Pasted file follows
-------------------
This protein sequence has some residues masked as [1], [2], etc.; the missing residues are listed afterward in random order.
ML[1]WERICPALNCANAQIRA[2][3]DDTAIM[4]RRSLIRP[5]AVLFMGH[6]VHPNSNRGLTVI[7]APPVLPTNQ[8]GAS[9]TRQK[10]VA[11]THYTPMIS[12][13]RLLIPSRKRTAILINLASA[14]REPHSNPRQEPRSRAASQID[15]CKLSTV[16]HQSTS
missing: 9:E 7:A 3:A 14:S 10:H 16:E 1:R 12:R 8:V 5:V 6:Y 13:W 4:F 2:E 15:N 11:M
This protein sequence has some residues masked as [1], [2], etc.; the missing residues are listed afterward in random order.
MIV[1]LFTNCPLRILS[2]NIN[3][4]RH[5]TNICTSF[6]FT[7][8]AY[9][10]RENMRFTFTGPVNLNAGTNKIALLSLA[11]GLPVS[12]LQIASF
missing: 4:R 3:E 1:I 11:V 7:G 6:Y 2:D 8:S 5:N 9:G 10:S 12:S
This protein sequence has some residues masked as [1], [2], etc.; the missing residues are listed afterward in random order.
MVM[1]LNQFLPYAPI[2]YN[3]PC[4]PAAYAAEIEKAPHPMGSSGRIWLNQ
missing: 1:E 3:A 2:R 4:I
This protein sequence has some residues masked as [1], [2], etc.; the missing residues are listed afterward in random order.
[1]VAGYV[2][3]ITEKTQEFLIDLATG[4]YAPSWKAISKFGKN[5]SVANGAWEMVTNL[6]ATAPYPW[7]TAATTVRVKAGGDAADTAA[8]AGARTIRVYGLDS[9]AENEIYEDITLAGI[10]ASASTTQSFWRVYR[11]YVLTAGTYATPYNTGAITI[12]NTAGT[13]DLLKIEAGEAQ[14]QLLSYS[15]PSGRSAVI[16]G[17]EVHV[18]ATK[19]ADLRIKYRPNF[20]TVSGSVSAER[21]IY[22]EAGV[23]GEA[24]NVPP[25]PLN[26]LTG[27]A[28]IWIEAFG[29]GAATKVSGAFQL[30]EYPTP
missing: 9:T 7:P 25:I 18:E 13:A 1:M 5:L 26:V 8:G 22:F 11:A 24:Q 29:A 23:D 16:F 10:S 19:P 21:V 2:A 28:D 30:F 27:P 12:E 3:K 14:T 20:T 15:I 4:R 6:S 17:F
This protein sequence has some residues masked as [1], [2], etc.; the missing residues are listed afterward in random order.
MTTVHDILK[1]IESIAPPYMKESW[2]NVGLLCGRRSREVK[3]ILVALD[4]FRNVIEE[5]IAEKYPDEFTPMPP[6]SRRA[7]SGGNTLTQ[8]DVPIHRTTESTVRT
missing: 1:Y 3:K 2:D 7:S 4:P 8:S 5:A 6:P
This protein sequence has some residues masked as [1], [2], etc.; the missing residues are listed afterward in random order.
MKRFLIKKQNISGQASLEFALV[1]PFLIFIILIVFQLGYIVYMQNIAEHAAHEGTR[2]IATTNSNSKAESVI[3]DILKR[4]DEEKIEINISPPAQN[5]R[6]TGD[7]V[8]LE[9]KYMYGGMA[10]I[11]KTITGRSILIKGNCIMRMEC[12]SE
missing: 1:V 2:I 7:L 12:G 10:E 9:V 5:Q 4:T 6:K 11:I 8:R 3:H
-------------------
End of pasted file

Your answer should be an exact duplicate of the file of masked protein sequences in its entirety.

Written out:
This protein sequence has some residues masked as [1], [2], etc.; the missing residues are listed afterward in random order.
ML[1]WERICPALNCANAQIRA[2][3]DDTAIM[4]RRSLIRP[5]AVLFMGH[6]VHPNSNRGLTVI[7]APPVLPTNQ[8]GAS[9]TRQK[10]VA[11]THYTPMIS[12][13]RLLIPSRKRTAILINLASA[14]REPHSNPRQEPRSRAASQID[15]CKLSTV[16]HQSTS
missing: 9:E 7:A 3:A 14:S 10:H 16:E 1:R 12:R 8:V 5:V 6:Y 13:W 4:F 2:E 15:N 11:M
This protein sequence has some residues masked as [1], [2], etc.; the missing residues are listed afterward in random order.
MIV[1]LFTNCPLRILS[2]NIN[3][4]RH[5]TNICTSF[6]FT[7][8]AY[9][10]RENMRFTFTGPVNLNAGTNKIALLSLA[11]GLPVS[12]LQIASF
missing: 4:R 3:E 1:I 11:V 7:G 6:Y 2:D 8:S 5:N 9:G 10:S 12:S
This protein sequence has some residues masked as [1], [2], etc.; the missing residues are listed afterward in random order.
MVM[1]LNQFLPYAPI[2]YN[3]PC[4]PAAYAAEIEKAPHPMGSSGRIWLNQ
missing: 1:E 3:A 2:R 4:I
This protein sequence has some residues masked as [1], [2], etc.; the missing residues are listed afterward in random order.
[1]VAGYV[2][3]ITEKTQEFLIDLATG[4]YAPSWKAISKFGKN[5]SVANGAWEMVTNL[6]ATAPYPW[7]TAATTVRVKAGGDAADTAA[8]AGARTIRVYGLDS[9]AENEIYEDITLAGI[10]ASASTTQSFWRVYR[11]YVLTAGTYATPYNTGAITI[12]NTAGT[13]DLLKIEAGEAQ[14]QLLSYS[15]PSGRSAVI[16]G[17]EVHV[18]ATK[19]ADLRIKYRPNF[20]TVSGSVSAER[21]IY[22]EAGV[23]GEA[24]NVPP[25]PLN[26]LTG[27]A[28]IWIEAFG[29]GAATKVSGAFQL[30]EYPTP
missing: 9:T 7:P 25:I 18:E 13:A 1:M 5:L 26:V 8:G 22:F 11:A 24:Q 29:A 23:D 16:F 10:S 19:P 21:V 2:A 28:D 30:F 27:P 12:E 3:K 14:T 20:T 15:I 4:R 6:S 17:F
This protein sequence has some residues masked as [1], [2], etc.; the missing residues are listed afterward in random order.
MTTVHDILK[1]IESIAPPYMKESW[2]NVGLLCGRRSREVK[3]ILVALD[4]FRNVIEE[5]IAEKYPDEFTPMPP[6]SRRA[7]SGGNTLTQ[8]DVPIHRTTESTVRT
missing: 1:Y 3:K 2:D 7:S 4:P 8:S 5:A 6:P
This protein sequence has some residues masked as [1], [2], etc.; the missing residues are listed afterward in random order.
MKRFLIKKQNISGQASLEFALV[1]PFLIFIILIVFQLGYIVYMQNIAEHAAHEGTR[2]IATTNSNSKAESVI[3]DILKR[4]DEEKIEINISPPAQN[5]R[6]TGD[7]V[8]LE[9]KYMYGGMA[10]I[11]KTITGRSILIKGNCIMRMEC[12]SE
missing: 1:V 2:I 7:L 12:G 10:E 9:V 5:Q 4:T 6:K 11:I 8:R 3:H